By Adam Blenford
BBC News, London | Saturday, 22 September 2007, 08:49 GMT 09:49 UK
Vladimir Putin is many things: former KGB agent, confident world leader and keen judo player to name but three.
His role as a saviour of experimental photography is less well known.
Yet a bizarre-sounding meeting in 1995 between Mr Putin and a group of Austrian photography experimentalists today underpins a growing photographic movement that occupies the narrow space between the worlds of art and commerce.
Then deputy mayor of St Petersburg, the man who would soon be Russian president gave an audience to the Austrians to hear their pleas.
They had recently started selling refurbished Soviet-era cameras from the Leningrad Optics and Mechanics Association (Lomo, in Russian) to enthusiasts around the world.
Business was growing, but Lomo wanted out of the deal. The Austrians needed Mayor Putin to bail them out. They succeeded.
Lomo got a tax break, Lomo’s Director Ilya Klebanov eventually became a deputy prime minister, and the Austrian company, the Lomographic Society, stayed in business.
oday, Lomography – motto: “Don’t think, just shoot” – has an estimated one million followers around the world.
These devotees, or Lomographers, as they call each other, use old-fashioned “analogue” cameras to make photographs, or Lomographs, that seem a world away from the crisp, under-saturated images produced by many modern digital cameras.
By contrast, Lomo images are a swish of soft focus and vibrant colours, all captured on film and developed in a lab. Just like the old days.
Except it’s not just like the old days.
With an active online community that uploads 6,000-10,000 pictures each day, and 500,000 Lomographers around the world who receive regular e-mail newsletters from the Lomographic Society, this is a thoroughly modern twist on an old-fashioned pursuit.
For the past week the Lomographic Society, now a highly-profitable worldwide enterprise which controls the entire world of Lomo from the cameras on sale to the online communities where the pictures are shared, has been holding a grand-sounding meeting in the heart of London.
Some 250 people from around the world, plus 500 more from the UK, have taken part in the Lomography World Congress.
The centrepiece of this week’s London event is a giant snaking wall of some 100,000 Lomographs that fills much of Trafalgar Square, one of the world’s great public places.
Lomographers have been fanning out across the capital, clicking their way through reams of film and surprising passers-by.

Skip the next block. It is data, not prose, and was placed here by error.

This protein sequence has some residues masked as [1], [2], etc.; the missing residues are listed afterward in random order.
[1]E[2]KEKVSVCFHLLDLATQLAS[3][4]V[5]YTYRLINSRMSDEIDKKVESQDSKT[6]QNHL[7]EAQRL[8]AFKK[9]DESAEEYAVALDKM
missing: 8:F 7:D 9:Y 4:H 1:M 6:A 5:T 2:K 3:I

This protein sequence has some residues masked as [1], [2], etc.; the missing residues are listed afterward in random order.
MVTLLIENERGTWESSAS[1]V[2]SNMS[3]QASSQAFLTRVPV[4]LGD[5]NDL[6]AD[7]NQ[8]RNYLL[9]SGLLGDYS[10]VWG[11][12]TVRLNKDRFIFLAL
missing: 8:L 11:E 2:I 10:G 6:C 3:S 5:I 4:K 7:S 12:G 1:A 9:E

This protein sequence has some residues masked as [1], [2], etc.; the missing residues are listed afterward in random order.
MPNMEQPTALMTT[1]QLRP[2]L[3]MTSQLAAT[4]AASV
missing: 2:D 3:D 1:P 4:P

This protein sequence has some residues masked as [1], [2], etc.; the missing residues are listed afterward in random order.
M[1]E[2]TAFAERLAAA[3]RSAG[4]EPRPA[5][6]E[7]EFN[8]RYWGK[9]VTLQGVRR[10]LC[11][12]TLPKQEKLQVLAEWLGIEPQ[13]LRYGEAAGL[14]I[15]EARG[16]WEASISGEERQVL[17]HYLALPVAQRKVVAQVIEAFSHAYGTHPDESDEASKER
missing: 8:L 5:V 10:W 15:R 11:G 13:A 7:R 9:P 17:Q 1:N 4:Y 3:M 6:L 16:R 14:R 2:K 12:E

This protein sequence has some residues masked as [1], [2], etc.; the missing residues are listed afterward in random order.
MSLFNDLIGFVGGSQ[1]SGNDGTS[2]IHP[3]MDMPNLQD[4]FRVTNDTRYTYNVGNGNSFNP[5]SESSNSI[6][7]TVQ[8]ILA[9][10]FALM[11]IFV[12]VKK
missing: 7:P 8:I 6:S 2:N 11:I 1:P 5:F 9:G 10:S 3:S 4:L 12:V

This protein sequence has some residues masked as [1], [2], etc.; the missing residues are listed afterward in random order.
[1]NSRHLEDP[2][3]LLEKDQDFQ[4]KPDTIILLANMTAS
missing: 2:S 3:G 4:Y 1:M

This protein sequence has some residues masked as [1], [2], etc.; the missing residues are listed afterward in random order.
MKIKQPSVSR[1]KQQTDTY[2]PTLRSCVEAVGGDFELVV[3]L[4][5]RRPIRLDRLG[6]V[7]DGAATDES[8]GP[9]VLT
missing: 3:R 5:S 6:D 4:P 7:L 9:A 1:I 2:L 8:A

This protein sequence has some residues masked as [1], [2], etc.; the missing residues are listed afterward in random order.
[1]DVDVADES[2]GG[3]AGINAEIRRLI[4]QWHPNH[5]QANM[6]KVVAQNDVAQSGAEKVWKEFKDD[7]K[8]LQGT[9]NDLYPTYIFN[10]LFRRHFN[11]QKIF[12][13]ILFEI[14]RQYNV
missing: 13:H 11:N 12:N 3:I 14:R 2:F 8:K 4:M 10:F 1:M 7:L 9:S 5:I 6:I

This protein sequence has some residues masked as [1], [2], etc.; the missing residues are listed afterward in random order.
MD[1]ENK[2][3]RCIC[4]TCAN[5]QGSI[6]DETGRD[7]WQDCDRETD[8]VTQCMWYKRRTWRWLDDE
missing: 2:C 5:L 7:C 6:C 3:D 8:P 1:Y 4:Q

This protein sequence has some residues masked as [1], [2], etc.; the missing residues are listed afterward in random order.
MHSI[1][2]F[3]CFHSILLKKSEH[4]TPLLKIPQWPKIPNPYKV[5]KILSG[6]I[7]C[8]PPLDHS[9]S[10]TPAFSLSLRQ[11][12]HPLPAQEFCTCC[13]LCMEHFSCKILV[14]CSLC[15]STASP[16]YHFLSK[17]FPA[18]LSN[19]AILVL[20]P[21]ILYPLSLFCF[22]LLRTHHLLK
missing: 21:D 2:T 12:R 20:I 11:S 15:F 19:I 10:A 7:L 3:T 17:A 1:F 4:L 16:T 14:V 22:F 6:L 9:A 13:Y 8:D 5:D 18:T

On a morning Lomo-walk eastwards along London’s Regents Canal, the assembled Lomographers make an eclectic bunch: it’s not too often you see a Taiwanese fashion director taking pictures of graffiti alongside a 52-year-old office worker from England’s Isle of Wight.
American Brittany Diliberto, 21, has Lomo to thank for her stroll along the canal.
Aged 17, she won an online Lomo competition that gave her a ticket to Beijing. Another prize-winning performance there paid for her trip to London.
“I’ve made tons of friends through Lomo from all around the world, and it’s inspiring being around people who are very creative and spontaneous,” she says.
Gareth Wane, 27, from Manchester, England, has been a Lomographer since 1999.
He admits to being somewhat baffled by the “science” of traditional photography, with its emphasis on shutter speeds, apertures and composition, but instead carries his trusty, battered Lomo LC-A everywhere he goes.
“It feels like a fairytale sometimes,” he says of the life of a Lomographer.
“It’s not all about having the biggest lenses or the latest equipment. We just like walking around and taking photos.”
And while some might sniff at the apparent crudity of the Lomo’s images, the worlds of art and design certainly take the little cameras seriously.
Ever-increasing demand from the art world was why the very first Lomographers abandoned plans for careers in the law and in politics to set up the Lomographic Society in the first place, says Wolfgang Stranzinger, one of the original gang.
“We were going to stop after a final exhibition in 1994,” he says.
“We showed Lomo images of New York in a gallery in Moscow and Lomo images of Moscow in a gallery in New York.
“The response from the art world and the media was immediate and immense. So we did a deal with the factory in Russia and went professional.”
Today the company markets 20 kinds of cameras and has “improved” many of the old Russian designs, including that of its flagship LC-A, the original Lomo, now made in China and called the LC-A+.
An ever-growing band of Lomgraphers are willing to pay some £199 ($400) for the LC-A+, a 10-fold price increase since Mr Stranzinger and friends first found an old Soviet model in a Prague second-hand shop.
When the Austrians met Vladimir Putin back in 1995, they convinced the future president that keeping the Lomo factory in business would be good for St Petersburg.
Mr Putin certainly remembers old friends: in 2002 he reportedly sang the praises of Lomo cameras while meeting the Austrian president in Vienna.
With the Russian leader coming to the end of his time in office, perhaps the movement can expect a new, VIP Lomographer at its next World Congress.